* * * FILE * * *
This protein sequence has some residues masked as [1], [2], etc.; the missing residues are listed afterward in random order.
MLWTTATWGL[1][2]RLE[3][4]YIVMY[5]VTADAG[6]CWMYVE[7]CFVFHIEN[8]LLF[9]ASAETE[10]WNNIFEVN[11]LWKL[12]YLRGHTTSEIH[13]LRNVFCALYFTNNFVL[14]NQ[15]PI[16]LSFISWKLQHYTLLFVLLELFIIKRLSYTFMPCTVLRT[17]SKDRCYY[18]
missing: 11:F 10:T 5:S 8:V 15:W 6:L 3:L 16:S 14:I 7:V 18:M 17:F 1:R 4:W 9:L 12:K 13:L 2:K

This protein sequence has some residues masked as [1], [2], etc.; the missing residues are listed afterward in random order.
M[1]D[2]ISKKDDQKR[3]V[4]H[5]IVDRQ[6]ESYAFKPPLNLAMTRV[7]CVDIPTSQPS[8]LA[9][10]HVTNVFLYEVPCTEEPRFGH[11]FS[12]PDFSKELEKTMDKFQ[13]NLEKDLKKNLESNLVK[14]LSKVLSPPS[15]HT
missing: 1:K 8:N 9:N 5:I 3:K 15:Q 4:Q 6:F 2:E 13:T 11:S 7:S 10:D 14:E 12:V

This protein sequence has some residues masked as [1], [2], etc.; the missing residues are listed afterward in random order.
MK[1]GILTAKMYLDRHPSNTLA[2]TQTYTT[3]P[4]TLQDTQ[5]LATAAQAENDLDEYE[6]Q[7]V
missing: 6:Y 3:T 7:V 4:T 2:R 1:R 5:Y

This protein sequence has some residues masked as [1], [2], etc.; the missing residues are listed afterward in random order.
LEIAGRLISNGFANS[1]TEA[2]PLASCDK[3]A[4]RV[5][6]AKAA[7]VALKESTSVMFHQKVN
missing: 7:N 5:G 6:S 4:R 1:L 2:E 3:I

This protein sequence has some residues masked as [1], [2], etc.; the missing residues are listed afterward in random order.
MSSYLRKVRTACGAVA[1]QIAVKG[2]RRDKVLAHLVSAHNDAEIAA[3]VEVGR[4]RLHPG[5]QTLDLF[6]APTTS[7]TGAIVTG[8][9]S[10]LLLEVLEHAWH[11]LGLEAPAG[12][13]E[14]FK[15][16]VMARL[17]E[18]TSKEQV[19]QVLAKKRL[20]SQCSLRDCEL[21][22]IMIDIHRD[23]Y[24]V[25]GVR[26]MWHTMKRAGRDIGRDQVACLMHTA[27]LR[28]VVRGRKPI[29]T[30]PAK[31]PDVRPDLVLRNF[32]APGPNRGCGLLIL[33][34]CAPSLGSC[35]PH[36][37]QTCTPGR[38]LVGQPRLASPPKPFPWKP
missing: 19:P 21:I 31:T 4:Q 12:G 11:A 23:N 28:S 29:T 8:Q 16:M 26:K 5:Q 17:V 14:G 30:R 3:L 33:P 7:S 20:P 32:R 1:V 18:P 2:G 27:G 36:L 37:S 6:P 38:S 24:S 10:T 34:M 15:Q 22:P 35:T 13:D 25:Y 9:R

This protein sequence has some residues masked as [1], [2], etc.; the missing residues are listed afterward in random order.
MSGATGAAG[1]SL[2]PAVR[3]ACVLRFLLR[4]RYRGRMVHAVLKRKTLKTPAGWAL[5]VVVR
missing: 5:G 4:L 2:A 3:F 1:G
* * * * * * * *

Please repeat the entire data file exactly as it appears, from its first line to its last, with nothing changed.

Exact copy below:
This protein sequence has some residues masked as [1], [2], etc.; the missing residues are listed afterward in random order.
MLWTTATWGL[1][2]RLE[3][4]YIVMY[5]VTADAG[6]CWMYVE[7]CFVFHIEN[8]LLF[9]ASAETE[10]WNNIFEVN[11]LWKL[12]YLRGHTTSEIH[13]LRNVFCALYFTNNFVL[14]NQ[15]PI[16]LSFISWKLQHYTLLFVLLELFIIKRLSYTFMPCTVLRT[17]SKDRCYY[18]
missing: 11:F 10:T 5:S 8:V 15:W 6:L 3:L 16:S 14:I 7:V 18:M 17:F 1:R 4:W 9:L 12:K 13:L 2:K

This protein sequence has some residues masked as [1], [2], etc.; the missing residues are listed afterward in random order.
M[1]D[2]ISKKDDQKR[3]V[4]H[5]IVDRQ[6]ESYAFKPPLNLAMTRV[7]CVDIPTSQPS[8]LA[9][10]HVTNVFLYEVPCTEEPRFGH[11]FS[12]PDFSKELEKTMDKFQ[13]NLEKDLKKNLESNLVK[14]LSKVLSPPS[15]HT
missing: 1:K 8:N 9:N 5:I 3:K 15:Q 4:Q 6:F 2:E 13:T 11:S 7:S 10:D 14:E 12:V

This protein sequence has some residues masked as [1], [2], etc.; the missing residues are listed afterward in random order.
MK[1]GILTAKMYLDRHPSNTLA[2]TQTYTT[3]P[4]TLQDTQ[5]LATAAQAENDLDEYE[6]Q[7]V
missing: 6:Y 3:T 7:V 4:T 2:R 1:R 5:Y

This protein sequence has some residues masked as [1], [2], etc.; the missing residues are listed afterward in random order.
LEIAGRLISNGFANS[1]TEA[2]PLASCDK[3]A[4]RV[5][6]AKAA[7]VALKESTSVMFHQKVN
missing: 7:N 5:G 6:S 4:R 1:L 2:E 3:I

This protein sequence has some residues masked as [1], [2], etc.; the missing residues are listed afterward in random order.
MSSYLRKVRTACGAVA[1]QIAVKG[2]RRDKVLAHLVSAHNDAEIAA[3]VEVGR[4]RLHPG[5]QTLDLF[6]APTTS[7]TGAIVTG[8][9]S[10]LLLEVLEHAWH[11]LGLEAPAG[12][13]E[14]FK[15][16]VMARL[17]E[18]TSKEQV[19]QVLAKKRL[20]SQCSLRDCEL[21][22]IMIDIHRD[23]Y[24]V[25]GVR[26]MWHTMKRAGRDIGRDQVACLMHTA[27]LR[28]VVRGRKPI[29]T[30]PAK[31]PDVRPDLVLRNF[32]APGPNRGCGLLIL[33][34]CAPSLGSC[35]PH[36][37]QTCTPGR[38]LVGQPRLASPPKPFPWKP
missing: 19:P 21:I 31:T 4:Q 12:G 11:A 23:N 28:S 29:T 8:Q 16:M 26:K 5:Q 17:V 14:G 30:R 3:L 33:P 7:S 20:P 32:R 1:V 18:P 2:G 27:G 36:L 37:S 6:P 38:S 24:S 10:T 34:M 15:Q 22:P 35:T 13:D 25:Y 9:R

This protein sequence has some residues masked as [1], [2], etc.; the missing residues are listed afterward in random order.
MSGATGAAG[1]SL[2]PAVR[3]ACVLRFLLR[4]RYRGRMVHAVLKRKTLKTPAGWAL[5]VVVR
missing: 5:G 4:L 2:A 3:F 1:G